This week in The Beach Report, blogger and local walking guide Katherine Jackson shares two out-of-the-box ideas for walking Virginia Beach. Don’t forget: this weekend is the Coastal Virginia Wine Fest – see link below for details. Live the Life!
Two Walks at the Virginia Beach Convention Center
Photo credit: Stephen Proffitt
I’ve attended a number of trade conferences and worked in exhibit booths at a variety of expos, and although both types of events are rewarding, they’re also hard work because they require long hours of sitting or standing. Taking a break, stretching my legs, and seeing a change of scenery are imperative to making it through the event. The folks at the Virginia Beach Convention Center have made it easy for people who attend events in the facility – as well as visitors and people who live in the neighborhood – to take a walking break. Maps available at the concierge desk depict two short walks – one is half a mile, the other is a mile – both of which can be completed without leaving the Center grounds. The routes are flat, easy and accessible for people with disabilities. And a number of sights are worth seeing along the way.
½ Mile Walk
Both walks begin at the same place: Exit the Convention Center’s west end, cross 19th Street and walk south along Jefferson Avenue. One of the most beautiful and moving sights on this route is the Tidewater Veterans Memorial, an architectural sculpture dedicated to all veterans in the Hampton Roads Area. The memorial was a community affair: the design incorporates ideas submitted by three high school students who won a city-wide contest. A second competition among twenty-five local artists and architects resulted in the memorial’s dynamic, spherical form. At the front of the memorial, a flag square includes the U.S. and Virginia flags as well as flags representing the five military services. The memorial carries the message: “They Shall Not Be Forgotten.”
After passing the Tidewater Veterans Memorial Park, the route continues south to 17th Street, turns west for a block, turns north and passes two fountains, and then returns to the Convention Center. Another noteworthy feature of the Center’s grounds is the display of native plants, including trees, shrubs, groundcovers and grasses. Bald cypress trees line many of the walkways, and even though they’re bare during the winter, their scent still fills the air. Some plants along the way are sleeping right now, while some have donned their winter colors. I’ll come back to take this walk again in the spring when everything starts to wake up.
One Mile Walk
Photo credit: Katherine Jackson
The half-mile course ends with the return to 19th Street, and another half mile can be added by walking along 19th Street to the east end of the Convention Center where a Pop Up Art Park lies at the corner of 19th and Parks Avenue. Titled Project LifeguART, the exhibit includes authentic lifeguard stands and gear boxes decorated with vibrant and original art. I had heard about this project over the summer when the painted stands and gear boxes were placed on the beach, and I was impressed when I saw them in one place. Some have bold nautical designs and some are covered by sea creatures. Two are painted like VW vans, one with a surfboard on top, and one with daisies and peace signs. Designed by local artists and sponsored by local businesses, the pop up art alone is worth the walk. Plan a trip before spring when they’ll be returned to active duty on the beach.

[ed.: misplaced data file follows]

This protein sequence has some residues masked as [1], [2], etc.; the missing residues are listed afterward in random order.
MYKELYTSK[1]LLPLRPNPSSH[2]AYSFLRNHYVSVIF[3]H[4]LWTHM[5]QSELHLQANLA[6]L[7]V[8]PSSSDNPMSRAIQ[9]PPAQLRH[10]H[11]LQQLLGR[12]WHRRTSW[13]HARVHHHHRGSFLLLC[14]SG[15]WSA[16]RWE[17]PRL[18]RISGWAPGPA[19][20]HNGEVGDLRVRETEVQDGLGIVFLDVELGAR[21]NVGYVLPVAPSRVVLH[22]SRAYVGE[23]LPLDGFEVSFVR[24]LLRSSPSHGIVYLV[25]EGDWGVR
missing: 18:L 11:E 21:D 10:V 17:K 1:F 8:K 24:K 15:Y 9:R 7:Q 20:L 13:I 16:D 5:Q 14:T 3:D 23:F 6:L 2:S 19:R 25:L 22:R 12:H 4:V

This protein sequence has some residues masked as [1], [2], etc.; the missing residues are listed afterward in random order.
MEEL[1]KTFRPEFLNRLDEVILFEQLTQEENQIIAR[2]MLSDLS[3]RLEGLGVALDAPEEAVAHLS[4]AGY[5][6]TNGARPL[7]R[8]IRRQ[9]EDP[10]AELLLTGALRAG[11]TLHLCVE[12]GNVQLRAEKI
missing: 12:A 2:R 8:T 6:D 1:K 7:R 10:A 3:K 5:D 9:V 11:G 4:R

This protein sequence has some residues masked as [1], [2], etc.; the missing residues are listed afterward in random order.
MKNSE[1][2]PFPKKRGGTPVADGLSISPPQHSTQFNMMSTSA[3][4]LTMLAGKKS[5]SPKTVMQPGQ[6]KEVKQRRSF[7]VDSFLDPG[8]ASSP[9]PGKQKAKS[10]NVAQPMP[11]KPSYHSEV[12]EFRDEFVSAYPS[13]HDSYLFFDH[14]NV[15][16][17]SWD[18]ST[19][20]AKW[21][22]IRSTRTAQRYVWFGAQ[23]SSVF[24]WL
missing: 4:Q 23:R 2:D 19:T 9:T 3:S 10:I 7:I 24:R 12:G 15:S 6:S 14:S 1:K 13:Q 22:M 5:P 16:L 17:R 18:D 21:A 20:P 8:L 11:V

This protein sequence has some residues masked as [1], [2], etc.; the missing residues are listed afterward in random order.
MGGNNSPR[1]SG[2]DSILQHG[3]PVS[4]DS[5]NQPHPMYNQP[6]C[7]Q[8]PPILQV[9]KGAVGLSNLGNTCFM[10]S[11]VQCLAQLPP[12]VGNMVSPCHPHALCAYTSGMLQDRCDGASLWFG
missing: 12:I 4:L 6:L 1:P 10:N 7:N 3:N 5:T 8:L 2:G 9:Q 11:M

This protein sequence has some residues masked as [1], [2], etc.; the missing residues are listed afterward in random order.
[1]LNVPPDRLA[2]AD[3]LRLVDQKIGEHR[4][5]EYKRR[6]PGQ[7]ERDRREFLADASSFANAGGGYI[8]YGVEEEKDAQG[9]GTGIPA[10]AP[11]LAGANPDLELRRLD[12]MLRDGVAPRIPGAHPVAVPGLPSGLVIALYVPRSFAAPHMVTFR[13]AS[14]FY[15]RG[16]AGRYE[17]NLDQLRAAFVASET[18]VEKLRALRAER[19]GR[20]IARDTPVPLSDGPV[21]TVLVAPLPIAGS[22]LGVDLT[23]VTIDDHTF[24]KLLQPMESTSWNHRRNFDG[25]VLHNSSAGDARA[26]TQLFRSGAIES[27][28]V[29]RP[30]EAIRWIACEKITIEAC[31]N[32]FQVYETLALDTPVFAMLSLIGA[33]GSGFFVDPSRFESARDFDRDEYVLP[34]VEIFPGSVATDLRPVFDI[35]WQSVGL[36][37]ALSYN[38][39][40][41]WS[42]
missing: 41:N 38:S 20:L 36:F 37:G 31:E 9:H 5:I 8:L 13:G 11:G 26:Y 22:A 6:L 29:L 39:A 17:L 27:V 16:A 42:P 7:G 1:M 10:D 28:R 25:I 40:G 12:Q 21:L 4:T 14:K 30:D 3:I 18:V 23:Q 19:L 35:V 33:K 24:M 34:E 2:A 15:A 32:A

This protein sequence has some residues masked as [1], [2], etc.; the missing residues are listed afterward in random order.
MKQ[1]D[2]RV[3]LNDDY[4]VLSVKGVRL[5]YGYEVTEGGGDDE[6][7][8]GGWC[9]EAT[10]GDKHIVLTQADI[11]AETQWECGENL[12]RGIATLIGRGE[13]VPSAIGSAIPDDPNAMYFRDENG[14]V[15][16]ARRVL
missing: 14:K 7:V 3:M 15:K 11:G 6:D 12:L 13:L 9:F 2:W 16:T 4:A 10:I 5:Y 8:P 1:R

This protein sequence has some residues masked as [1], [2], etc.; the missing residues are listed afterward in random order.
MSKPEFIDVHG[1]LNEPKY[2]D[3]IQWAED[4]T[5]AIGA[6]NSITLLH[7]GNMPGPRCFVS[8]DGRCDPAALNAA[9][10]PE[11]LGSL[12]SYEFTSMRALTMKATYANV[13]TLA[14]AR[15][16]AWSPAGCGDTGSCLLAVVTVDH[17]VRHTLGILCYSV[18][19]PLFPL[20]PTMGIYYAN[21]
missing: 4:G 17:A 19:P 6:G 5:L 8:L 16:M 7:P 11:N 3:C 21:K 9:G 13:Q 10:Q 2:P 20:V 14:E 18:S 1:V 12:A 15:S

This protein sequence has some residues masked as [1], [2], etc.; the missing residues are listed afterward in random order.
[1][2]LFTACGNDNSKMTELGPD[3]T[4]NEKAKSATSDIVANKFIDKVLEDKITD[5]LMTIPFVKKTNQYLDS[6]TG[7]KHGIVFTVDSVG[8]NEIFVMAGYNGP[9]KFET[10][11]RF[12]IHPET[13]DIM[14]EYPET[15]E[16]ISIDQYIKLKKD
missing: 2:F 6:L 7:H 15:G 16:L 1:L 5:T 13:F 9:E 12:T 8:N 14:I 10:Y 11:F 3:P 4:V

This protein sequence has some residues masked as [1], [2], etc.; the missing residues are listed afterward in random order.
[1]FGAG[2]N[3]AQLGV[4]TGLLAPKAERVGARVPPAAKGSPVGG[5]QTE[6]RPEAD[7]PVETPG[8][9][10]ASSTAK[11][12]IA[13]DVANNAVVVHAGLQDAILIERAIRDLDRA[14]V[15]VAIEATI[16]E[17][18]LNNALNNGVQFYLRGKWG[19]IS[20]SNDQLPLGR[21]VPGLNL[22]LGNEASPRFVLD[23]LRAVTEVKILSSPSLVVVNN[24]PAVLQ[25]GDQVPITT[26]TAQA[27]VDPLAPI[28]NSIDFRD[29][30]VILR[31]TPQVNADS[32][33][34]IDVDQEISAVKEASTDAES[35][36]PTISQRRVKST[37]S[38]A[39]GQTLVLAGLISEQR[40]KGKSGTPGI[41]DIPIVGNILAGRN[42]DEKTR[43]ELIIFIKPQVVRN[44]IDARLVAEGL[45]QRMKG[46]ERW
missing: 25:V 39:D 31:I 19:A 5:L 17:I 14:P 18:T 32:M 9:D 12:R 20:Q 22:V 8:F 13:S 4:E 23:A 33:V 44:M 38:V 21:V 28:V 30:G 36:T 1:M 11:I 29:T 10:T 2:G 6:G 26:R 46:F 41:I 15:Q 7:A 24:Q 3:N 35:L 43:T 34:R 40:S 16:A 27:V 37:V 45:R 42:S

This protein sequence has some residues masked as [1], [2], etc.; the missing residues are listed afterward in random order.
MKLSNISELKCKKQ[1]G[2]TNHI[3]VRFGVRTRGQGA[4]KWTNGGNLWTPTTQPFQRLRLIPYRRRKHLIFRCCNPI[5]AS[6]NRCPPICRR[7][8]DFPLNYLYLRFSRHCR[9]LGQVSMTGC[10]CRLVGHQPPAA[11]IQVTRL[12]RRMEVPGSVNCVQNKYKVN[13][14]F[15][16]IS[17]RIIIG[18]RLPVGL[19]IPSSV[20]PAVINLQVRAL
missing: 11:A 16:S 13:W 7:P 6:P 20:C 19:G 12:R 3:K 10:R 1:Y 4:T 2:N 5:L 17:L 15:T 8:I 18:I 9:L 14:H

Photo credit: Katherine Jackson
The one-mile course is completed by turning around at Parks Avenue and returning to the west end of the Convention Center. However, the walk can be extended by heading for the scenic Virginia Beach Boardwalk just a little more than half of a mile from the Convention Center, or by continuing north a few blocks on Parks Avenue to the Virginia Museum of Contemporary Art where a number of sculptures are installed on the grounds.
Of course, the Convention Center itself is a work of art, reminiscent of both a lighthouse and the prow of a tremendous ship. It’s perfectly located as a starting point for walking in the resort area, and there’s typically free parking available. While you’re in the neighborhood for a walk, you also can take advantage of some of the events on the Virginia Beach Convention Center calendar in the next few months.
Here’s a taste:
Coastal Virginia Winefest and MOCA Art Show, Jan 17 & 18: 40 wineries, a craft beer garden and a host of vendors showcasing food, arts and crafts.
Tidewater Recreational Vehicle Show, Jan. 23 – 25 featuring everything necessary for an outdoor lifestyle.
Virginia Flower and Garden Expo, Jan. 30 – Feb. 1 promoting horticultural education for professionals and weekend gardeners
Shamrock Marathon Sports and Fitness Expo, March 20 – 22 featuring equipment, apparel and shoes, along with a speaker series
January 15th, 2015 by Mike Halperin
A 33 lb. golden tilefish citation catch
A getaway to Virginia Beach for some cool season fishing is one way to Live the Life!
Proving that all that glitters may be gold, golden tilefish continue to provide amazing offshore fishing. Anglers making the 60-mile trip to the edge of the Continental Shelf near Norfolk Canyon have been rewarded with 7-fish limit catches of golden tiles up to 33 lbs., including citation fish. Golden tilefish are mostly in the 3 to 20 lb. range with blueline tilefish, black bellied rosefish and grouper rounding out the deep-water possibilities. Out-of-season seabass may also bite, but must be released.